When the time came for questions from the audience two people spoke up. The first, a representative from Lufthansa, asked how the new standards would set the airlines free, especially when OEMs are forcing them to use proprietary viewers. He went on to question why the OEMs won't provide the data in standard formats that allow airlines to make real use of it by integrating into their IT systems. (As an example of this policy, he mentioned the A380 content, which may only be viewed with Airbus’s application and incorporates tags in a way that cannot be re-used by Lufthansa.) The second comment came from a software vendor who asked (sarcastically) how one could talk about “consolidation” of standards with S1000D when technical documentation for all existing aircraft will continue to be provided in ATA iSpec2200 (or older standards) and PDF for decades to come; only new aircraft (B787 and A350) will use S1000D. Mr. Duffey could only concede that he agrees with this statement. If most aircraft rely on data that is not S1000D compliant, and new aircraft use S1000D data that cannot be integrated with existing IT systems, then where exactly is the “huge business benefit” for the airlines?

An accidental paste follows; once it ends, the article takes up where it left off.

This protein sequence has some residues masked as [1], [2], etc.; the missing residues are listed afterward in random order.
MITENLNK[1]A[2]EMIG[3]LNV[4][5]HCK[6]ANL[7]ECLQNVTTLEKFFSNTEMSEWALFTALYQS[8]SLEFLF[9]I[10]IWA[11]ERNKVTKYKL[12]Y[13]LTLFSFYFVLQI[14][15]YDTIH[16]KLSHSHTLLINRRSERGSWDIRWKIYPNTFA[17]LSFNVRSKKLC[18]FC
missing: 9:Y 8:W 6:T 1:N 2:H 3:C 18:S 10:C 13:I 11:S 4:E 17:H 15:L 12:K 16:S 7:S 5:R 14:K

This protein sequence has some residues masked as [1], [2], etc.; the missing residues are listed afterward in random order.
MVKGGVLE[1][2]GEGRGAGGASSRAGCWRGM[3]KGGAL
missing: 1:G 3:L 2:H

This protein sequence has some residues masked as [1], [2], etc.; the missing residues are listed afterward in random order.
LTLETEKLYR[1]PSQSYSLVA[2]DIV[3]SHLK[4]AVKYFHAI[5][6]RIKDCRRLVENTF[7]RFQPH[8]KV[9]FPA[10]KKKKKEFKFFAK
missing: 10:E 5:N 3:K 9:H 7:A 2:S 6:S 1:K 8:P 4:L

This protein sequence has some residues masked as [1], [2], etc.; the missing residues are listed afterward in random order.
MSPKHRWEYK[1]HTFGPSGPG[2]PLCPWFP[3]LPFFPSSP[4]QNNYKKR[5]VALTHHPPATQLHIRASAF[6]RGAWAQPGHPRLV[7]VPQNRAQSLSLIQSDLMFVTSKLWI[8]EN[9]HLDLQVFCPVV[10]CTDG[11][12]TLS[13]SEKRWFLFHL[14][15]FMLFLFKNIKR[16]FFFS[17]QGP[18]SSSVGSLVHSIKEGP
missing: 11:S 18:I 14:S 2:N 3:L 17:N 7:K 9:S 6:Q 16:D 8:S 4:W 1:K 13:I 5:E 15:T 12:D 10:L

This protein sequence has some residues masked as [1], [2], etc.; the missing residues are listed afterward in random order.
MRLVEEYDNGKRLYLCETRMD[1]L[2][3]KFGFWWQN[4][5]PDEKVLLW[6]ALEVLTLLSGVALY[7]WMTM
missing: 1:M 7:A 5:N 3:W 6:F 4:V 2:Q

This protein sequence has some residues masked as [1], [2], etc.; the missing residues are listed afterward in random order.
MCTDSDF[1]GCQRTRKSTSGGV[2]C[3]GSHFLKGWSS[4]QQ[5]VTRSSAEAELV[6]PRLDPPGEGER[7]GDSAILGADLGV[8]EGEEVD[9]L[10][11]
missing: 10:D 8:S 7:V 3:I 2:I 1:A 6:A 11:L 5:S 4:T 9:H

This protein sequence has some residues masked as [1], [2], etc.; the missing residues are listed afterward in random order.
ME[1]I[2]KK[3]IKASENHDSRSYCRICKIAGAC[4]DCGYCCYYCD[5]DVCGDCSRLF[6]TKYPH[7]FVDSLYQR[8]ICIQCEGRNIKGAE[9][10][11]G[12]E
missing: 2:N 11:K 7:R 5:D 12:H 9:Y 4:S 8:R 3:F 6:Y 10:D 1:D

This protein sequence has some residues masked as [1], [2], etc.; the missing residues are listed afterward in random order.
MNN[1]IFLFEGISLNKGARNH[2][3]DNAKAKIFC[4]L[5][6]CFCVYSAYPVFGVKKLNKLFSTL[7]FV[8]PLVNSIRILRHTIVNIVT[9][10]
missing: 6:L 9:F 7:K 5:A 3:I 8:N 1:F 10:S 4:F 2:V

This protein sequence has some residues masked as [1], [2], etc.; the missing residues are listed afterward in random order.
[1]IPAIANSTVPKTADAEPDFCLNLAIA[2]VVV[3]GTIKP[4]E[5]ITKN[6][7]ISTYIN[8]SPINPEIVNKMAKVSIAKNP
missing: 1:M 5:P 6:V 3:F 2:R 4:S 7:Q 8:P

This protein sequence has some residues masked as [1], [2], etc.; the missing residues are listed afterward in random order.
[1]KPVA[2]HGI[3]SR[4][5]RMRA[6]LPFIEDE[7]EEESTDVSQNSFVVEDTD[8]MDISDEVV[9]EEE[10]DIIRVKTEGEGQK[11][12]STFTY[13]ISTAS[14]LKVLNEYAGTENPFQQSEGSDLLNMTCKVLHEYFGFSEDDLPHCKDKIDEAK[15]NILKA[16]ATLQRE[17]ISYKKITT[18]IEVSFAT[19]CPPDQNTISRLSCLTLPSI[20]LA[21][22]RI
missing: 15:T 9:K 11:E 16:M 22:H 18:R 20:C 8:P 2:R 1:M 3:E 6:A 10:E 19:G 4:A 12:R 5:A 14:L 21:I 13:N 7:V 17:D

These two comments highlight the problematic situation in which airlines and MROs find themselves as a result of the OEMs’ anti-competitive policies regarding technical publications. Instead of allowing the airlines to make best use of the technical content for their MRO operations, Boeing and Airbus are adopting policies that restrict airlines by forcing them to use proprietary systems that limit airlines' IT choices and infringe on their ability to realize technological advantages and savings. Airlines are thus unable to leverage the wealth of information contained within their current technical publications to enhance their maintenance operations: work scheduling, job card generation, parts list synchronization, inventory cleanup, etc.
While this may not seem like a major issue for a small, single-fleet airline, it is. Airlines that get “kidnapped” by the OEMs will find themselves with few options when it comes to reducing maintenance costs, optimizing inventory and sourcing alternate parts (PMA). This trend can already be seen as Boeing has become a competitor in aftermarket MRO (see Boeing Shanghai) and their S1000D policy will further reduce the ability of independent MROs to develop efficiencies that are possible only with proper data ownership. This seems to be an effort on Boeing's part to take MRO shops out of business and to compete directly with airline maintenance organizations. In the words of the Lufthansa representative: “this is a disaster for the airlines”.
It will be interesting to see how this plays out between the OEMs and the airlines/MROs. Hopefully, the strong message that came out of this conference—that “content is king” when it comes to successfully implementing MRO IT systems—will prompt the airlines and MROs to adopt a more independent approach vis-à-vis the OEMs and take control of the content that shapes and determines the efficiency of their maintenance operations.